This timely subject is the cover story and the editorial of the June issue of Church and State. Click on those links to see the complete articles. Franklin Graham’s most recent foray into unconstitutional use of tax-exempt funds for political purposes is described briefly in the July/August issue.
The proposed law that would have enshrined religious discrimination in our state constitution died, mercifully, in the Missouri House committee that was considering it. It had been passed by the Republican majority in the Senate, after receiving no Democratic Party support there. The vote was 4-4 in the committee, which will kill the bill, not allowing it to go to a floor vote, that could have put it on the November ballot. The public outpouring of opposition to the bill, including unusual public statements by corporations in the state finally led to its defeat. Read the St. Louis Post-Dispatch story in the April 28 issue.
Many of our Board members were at our booth at the annual Earth Day celebration in front of the Muny Opera in Forest Park on Sunday, April 24. It was a sunny and warm day, and a huge crowd showed up. Parking was very tight for those who drove, but not much a problem for those like me who biked! Special thanks to Board member Richard Haar, who got us organized and stayed at the booth all day. He is the handsome fellow shown with (left to right) New Treasurer Helene Sherman, Old Treasurer Carol Bartell, and Secretary Mary O’Reilly in the photo.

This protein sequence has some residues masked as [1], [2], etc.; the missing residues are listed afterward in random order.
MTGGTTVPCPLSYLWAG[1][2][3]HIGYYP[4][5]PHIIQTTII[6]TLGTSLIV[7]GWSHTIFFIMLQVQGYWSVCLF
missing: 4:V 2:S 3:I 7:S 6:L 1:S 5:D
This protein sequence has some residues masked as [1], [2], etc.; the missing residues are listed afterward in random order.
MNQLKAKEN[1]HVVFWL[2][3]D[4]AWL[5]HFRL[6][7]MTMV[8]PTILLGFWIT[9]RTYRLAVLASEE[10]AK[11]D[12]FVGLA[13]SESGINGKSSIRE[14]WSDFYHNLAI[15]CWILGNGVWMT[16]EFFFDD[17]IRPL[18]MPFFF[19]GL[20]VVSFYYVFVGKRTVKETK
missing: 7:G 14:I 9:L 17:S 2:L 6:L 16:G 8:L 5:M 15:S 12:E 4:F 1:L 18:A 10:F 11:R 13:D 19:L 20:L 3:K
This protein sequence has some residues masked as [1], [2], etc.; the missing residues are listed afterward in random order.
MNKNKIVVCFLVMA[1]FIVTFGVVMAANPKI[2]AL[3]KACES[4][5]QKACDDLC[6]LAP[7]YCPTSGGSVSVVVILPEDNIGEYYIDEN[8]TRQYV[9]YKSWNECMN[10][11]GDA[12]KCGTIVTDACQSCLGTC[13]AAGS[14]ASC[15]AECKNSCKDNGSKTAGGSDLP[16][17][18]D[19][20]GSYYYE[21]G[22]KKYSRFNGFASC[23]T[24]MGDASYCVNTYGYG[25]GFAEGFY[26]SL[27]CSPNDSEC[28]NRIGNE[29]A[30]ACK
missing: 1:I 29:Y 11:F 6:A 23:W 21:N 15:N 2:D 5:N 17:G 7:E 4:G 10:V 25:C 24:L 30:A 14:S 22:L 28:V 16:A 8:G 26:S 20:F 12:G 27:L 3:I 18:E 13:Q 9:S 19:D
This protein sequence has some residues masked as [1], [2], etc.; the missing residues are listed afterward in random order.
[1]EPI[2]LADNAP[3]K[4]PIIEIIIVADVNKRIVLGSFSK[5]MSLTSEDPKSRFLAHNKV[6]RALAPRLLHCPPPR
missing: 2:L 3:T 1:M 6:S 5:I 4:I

Under the headline “Constitutional Balancing Act Topples Under SJR 39”, Tony Messenger’s column for Sunday, April 24, 2016, describes a report by law professors from Washington University, St. Louis University, UMKC and UMC on the constitutionality of this controversial measure. We are pleased to see that some of the best constitutional experts in the state have come to the same conclusion that we reached weeks ago. Read Messenger’s column, and also our remarks and those of our national office about this issue that were posted on March 10.